The hair is a crucial feature of the human portrait. But it seems that curly hair is even more complicated to draw than straight hair. Not quite. If you want to draw beautiful curls, you can follow the systematic approach we will discuss in this article.
First, we will look at the basic “structure” or the flow of a curl before we turn to draw locks of varying density.
- HB Pencil for the initial drawing
- 2B Pencil
- 4B Pencil
- Kneaded eraser
- Drawing paper
The tutorial on how to draw curly hair
Tip: Try to draw all construction and reference lines thinly so that these lines do not become visible when shading.
Step 1: Understanding the structure of a curl
Let us first sketch the structure of a strand of curly hair. In a sense, curls have a back and forth zigzag pattern like this. The front parts of the strand are apparent, whereas the back parts are covered by the front part.
Step 2: Draw different densities of curls
The distance determines how thick the hair strand will be. If you want to draw tight curls (1), you should keep them close together, but not too close to each other to have enough space for the back parts of the strand.
Next, we will draw wavy hair with more loose curls. For this, we create two other boundary lines. A narrow shape that is curved and wider at the top than at the bottom (2).
There are two things you should keep in mind when drawing loose curls:
- The angles of the curls to each other: The steeper they are, the looser and more open the curls appear.
- The distance between the strands of hair: The hairs overlap and lie on top of each other like waves. Only by layering the hair can an entire hairstyle be created (3).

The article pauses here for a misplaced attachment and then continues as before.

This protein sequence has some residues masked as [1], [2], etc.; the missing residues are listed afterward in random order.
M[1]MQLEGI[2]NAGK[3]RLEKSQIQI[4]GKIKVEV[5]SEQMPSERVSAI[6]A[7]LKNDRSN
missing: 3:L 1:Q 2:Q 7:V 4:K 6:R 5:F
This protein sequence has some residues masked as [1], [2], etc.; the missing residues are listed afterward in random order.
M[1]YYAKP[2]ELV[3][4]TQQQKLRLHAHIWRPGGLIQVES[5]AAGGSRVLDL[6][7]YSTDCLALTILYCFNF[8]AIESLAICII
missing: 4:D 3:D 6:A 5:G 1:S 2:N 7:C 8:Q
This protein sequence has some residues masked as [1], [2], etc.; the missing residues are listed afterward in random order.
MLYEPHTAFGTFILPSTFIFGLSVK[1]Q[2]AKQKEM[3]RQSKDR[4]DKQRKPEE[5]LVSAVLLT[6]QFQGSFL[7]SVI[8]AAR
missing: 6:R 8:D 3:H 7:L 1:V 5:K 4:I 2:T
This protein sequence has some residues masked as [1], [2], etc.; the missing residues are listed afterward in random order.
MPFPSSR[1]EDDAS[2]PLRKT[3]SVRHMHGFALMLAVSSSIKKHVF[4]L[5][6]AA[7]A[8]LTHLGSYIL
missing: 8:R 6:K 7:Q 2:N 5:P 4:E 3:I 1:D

Step 3: Determine the light source
If you want to draw realistic hair, the light reflection of the individual strands is an essential factor. Decide on a direction from which the light should reach the hair. Then shade all the strands according to the direction of the light.
Always make sure that the areas of a strand that are closer to the light also reflect this light more strongly. The more distant regions are darker, although here too there is a slight difference in values within an area.
If you have difficulties with this, it will help you to first work through our tutorial on drawing straight hair.
Step 4: Increase Contrast
You can probably guess what’s coming next. Once you’ve drawn the first priming areas, use your 2B and 4B pencil to work out the highs and lows of the shading.
It is crucial to take into account the incidence of light, to make curvatures a little darker, and to indicate individual hairs to give the curly hair structure and flow.
And there you go. You learned how to draw curly hair.
Let’s repeat the process on wavy hair with less dense curls.
Step 5: Learn to draw different curls
The procedure for drawing is the same. Only the thickness of the strands and the curvature of the hair differ.
Proceed systematically again:
- Determine the direction of the light source
- Prime the hair according to the light reflection
- Blend the first layer of graphite with a blending stump
- Increase the contrast with the 2B and 4B pencil
- Draw individual protruding hairs to make the curl look more realistic